The primary difference between the Oil Cleanup X Challenge and the disastrous federal loan program that gave Solyndra over half a billion dollars is clear: The government program wasn’t based on results. It loaned money to the companies, like Solyndra, that had the most lobbying influence and best political connections. The oil cleanup contest awarded money for outcomes. It was an even playing field open to all comers. Companies didn’t compete through grant applications or lobbying. The best products won.
Some governments have started recognizing the merits of prizes over subsidies. In 2009, the governments of the United Kingdom, Italy, Canada, Russia and Norway, together with the Bill and Melinda Gates Foundation committed $1.5 billion to buy vaccines for diseases that primarily affect people in poorer countries. The first company to develop an effective vaccine is rewarded with a prize in the form of large scale purchases of its vaccine. The push for this prize-like system came after conventional government subsidies for vaccine research failed.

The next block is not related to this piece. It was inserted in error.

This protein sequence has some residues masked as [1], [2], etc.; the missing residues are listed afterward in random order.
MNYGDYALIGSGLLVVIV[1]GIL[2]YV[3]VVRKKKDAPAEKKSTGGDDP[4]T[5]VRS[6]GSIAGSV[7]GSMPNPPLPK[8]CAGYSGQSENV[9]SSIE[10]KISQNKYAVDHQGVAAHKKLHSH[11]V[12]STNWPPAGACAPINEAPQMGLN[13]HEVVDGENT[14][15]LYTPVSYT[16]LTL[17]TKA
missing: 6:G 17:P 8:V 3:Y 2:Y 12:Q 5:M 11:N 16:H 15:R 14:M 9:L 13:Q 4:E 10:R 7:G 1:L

Government shouldn’t be in the business of selecting winners and losers in business at all. But if it is going to attempt to drive “green” innovation, it should use prizes to reward actual results and minimize corruption and corporate welfare. Prizes could be used to increase energy efficiency, cost-effectively convert solar energy to electricity, waste reduction efforts, and drive advancements on any number of environmental issues. The type of crony capitalism that led taxpayers to waste over half-a-billion dollars on Solyndra needs to be eliminated. And rewarding proven success through prizes is a significantly better policy than subsidizing failure.